Her side "You're doing great!" Keith says, with the gung ho enthusiasm of a football coach. I'm on the delivery table, and he's counting out loud to ten while I push through the contractions, which are coming as fast and furious as freight trains.
"No, I'm not!" I feel like screaming, but I'm too frightened. Not because I'm giving birth for the first time or because of the pain that's searing its way through the epidural. I'm scared because of something that my husband doesn't see -- the sudden look of distress on the doctor's face.
"The baby's heart rate is dropping," the doctor tells the nurse. "We're going to need to use the forceps. Melina, you've got one more chance to really push -- we've got to get this baby out now."
The doctor inserts the large silver forceps and with a shiny pair of scissors snips an episiotomy. She's working quickly and deliberately, but over Keith's shoulder I watch the creases of concern ripple across her forehead above her mask.
I'm sweating. As Keith counts down to push time, I pray to God to help me just this once.
"Okay, sweetheart, push," he says calmly.
Praying, praying, praying, I bear down with all of my might. Please God, please God, please.
"We've got a head!" announces the nurse.
I burst into tears. I've done it.
"One more big push, we need to get the shoulders out!" she continues. "Really big push this time."
What? I've just used up my prayer, and now they want a big push?
Keith looks ecstatic, but I'm overwhelmed. And distracted by the doctor, who, even more agitated, is barking orders at the nurse.
"The umbilical cord is wrapped around the neck," she mutters. "And, oh no, the hand is caught behind the baby's shoulder."
"Keith, there's something wrong," I sob, panic overtaking me.
"No, there's not," he says serenely. "You're almost there."
He counts me down, I push my luck and ask God for yet another favor, and we finally learn the answer to the question we've been asking for the past 40 weeks.
"It's a boy!" the doctor announces.
A boy? I could have sworn I was having a girl!
"That was scary, right?" I say as they whisk the baby away for the usual battery of tests.
"Looked to me like everything was under control," he says, shrugging, and then he beams. "We have a son!"
From the moment Chase came into the world, Keith and I have had different versions of reality. Whether it's because he's already the father of a 17-year-old son or because men are from Mars, I'll never know.
"Melina was a rock star -- only pushed for forty minutes!" I hear him boasting on the phone to the onslaught of well-wishers who call the hospital to hear the news. "She and the baby are both doing amazingly well."
Surely he can't be talking about me. The day after I deliver Chase, I wake up to a major case of Buyer's Remorse. The tears refuse to quit, as if there are faucets beneath my eyelids.
"Baby blues," says the nurse, patting my arm gently. "Honey, every lady on this floor is crying. It's the hormones."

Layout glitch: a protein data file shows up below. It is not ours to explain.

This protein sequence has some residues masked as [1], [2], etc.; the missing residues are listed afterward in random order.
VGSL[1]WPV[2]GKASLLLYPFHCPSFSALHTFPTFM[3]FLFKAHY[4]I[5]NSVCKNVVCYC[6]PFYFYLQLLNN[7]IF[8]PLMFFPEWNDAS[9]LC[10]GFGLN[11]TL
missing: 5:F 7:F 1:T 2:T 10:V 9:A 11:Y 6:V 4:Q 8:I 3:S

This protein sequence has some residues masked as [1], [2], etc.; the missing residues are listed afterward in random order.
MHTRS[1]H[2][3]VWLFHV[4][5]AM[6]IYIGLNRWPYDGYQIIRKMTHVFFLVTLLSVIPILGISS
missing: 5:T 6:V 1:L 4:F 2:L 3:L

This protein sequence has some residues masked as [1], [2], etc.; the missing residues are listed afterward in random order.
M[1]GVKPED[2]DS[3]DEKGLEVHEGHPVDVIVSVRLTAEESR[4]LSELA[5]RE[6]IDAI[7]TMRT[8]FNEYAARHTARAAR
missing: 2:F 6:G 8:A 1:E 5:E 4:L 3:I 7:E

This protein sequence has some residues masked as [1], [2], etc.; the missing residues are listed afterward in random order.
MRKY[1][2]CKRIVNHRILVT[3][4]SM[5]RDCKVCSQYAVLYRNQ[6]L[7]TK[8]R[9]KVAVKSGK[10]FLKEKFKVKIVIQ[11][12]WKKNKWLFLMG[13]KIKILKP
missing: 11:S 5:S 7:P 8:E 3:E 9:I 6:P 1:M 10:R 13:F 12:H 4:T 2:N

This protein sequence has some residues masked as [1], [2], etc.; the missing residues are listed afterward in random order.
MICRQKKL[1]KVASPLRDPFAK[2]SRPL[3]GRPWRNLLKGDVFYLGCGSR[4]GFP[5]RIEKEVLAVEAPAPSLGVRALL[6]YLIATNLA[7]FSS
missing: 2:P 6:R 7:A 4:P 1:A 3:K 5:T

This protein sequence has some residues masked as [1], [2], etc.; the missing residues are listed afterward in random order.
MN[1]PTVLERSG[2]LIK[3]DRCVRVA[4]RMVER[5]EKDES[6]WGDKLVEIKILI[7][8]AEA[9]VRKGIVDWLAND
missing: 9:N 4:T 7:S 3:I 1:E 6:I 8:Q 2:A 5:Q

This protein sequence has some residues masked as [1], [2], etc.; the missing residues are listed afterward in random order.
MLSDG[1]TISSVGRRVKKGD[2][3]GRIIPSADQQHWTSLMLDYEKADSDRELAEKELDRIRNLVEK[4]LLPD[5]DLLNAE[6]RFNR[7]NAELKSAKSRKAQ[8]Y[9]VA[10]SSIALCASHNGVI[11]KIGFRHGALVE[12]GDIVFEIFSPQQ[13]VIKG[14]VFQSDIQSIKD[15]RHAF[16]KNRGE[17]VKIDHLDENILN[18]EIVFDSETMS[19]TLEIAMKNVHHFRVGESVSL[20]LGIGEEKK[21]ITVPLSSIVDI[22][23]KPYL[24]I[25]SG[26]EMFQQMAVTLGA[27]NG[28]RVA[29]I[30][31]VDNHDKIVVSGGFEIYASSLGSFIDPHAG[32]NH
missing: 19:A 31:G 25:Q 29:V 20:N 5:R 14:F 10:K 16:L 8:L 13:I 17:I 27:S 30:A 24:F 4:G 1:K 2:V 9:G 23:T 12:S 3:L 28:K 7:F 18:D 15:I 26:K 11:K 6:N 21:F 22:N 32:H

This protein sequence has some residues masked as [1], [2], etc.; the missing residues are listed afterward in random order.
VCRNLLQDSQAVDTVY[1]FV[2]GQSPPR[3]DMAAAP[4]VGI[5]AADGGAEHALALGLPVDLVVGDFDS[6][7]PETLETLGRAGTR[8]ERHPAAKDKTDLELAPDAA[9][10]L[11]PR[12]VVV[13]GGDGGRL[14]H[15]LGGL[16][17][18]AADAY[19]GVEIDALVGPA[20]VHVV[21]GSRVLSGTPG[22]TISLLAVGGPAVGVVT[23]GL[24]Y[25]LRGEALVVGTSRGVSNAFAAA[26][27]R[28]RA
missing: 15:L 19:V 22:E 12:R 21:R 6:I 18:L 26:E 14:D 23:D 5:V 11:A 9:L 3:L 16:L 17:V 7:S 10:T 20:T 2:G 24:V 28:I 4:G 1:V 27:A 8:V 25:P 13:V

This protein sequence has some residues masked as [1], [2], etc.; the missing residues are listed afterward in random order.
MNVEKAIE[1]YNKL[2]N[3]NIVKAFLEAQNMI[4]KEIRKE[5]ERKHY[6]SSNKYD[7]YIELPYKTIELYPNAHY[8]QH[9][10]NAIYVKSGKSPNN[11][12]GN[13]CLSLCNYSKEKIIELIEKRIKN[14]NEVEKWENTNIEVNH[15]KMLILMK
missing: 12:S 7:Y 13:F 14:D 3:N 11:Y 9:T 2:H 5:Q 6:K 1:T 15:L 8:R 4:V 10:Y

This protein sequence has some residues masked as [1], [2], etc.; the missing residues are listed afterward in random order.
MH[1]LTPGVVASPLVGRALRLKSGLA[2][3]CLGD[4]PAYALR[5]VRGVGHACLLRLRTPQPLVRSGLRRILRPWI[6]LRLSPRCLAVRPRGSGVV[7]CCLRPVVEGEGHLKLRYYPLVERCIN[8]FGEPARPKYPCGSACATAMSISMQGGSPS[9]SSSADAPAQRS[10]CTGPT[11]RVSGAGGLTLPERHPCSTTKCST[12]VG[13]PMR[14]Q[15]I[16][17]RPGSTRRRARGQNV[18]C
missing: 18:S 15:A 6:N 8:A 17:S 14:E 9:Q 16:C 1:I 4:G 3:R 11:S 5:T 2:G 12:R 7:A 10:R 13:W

I'm sure she's right, but I'm still terrified that in two days I will be discharged as primary caretaker of this infant. I'm wondering if they could possibly let me stay for a month or so until I get the hang of things.
Sitting across the room, Keith looks almost as miserable as I do. "What's wrong?" I ask, anxious to commiserate.
"I'm bored," he says, yawning. "Can't wait to get this baby home."
The depression subsides after a few days. But it's quickly replaced by the frustrating challenge of breastfeeding, which for me turns out to be more painful than labor.
"You're a natural," says Keith, watching as our little Chase voraciously latches on like a tiny mako shark.
"No, he's a natural," I say. "I'm starving our baby."
When my milk fails to come in after the fifth day, I consult my ob-gyn, Chase's pediatrician, and even a lactation consultant. I follow the advice of keeping to a rigorous daily schedule of ten feedings, followed by expressing with the breast pump.
Still no luck, so we head back to the lactation consultant. At our meeting she asks a battery of questions, examines me, and watches our son feed. The she shakes her head and says gently, "I'm sorry, but breastfeeding isn't going to work for you. My advice is enjoy your baby."
Melina Gerosa Bellows is the editor-in-chief of National Geographic Kids. Keith Bellows is the editor-in-chief of National Geographic Traveler.
Mom's Side: A Learning Process
I burst into tears right in front of her. How can I "enjoy my baby" when I can't even feed him? I'm a total failure of a mother, and it's only been a week!
Keith tries to pep-talk me, but I am in no mood. Ignoring him, I decide to try even harder. I nurse and pump around the clock and start taking an herbal supplement to stimulate milk production. By the tenth day, when Keith hears me groan as I haul out the pump, he says, "Stop."
"Anything is better than nothing. Maybe I could get an ounce today," I protest, pushing the pump's lever to max. It's a painful, humiliating process, one that only a mother would consider doing in front of another human being. But the Type A in me urges me on.
"Come here," he says, turning off the pump and giving me a big hug. "Let this go. You're still going to be the best mother in the world. Come look and see what you've done already."
Together we lie down on the bed and look at Chase, a perfect angel, swaddled in his blue blanket, sleeping soundly. I can't believe that this tiny person lived inside me for 40 weeks, and I stare at him in wonder. Other than having my husband's nose and feet, our son looks like a stranger to me. It's the best blind date of my life, a true love-at-first-sight experience.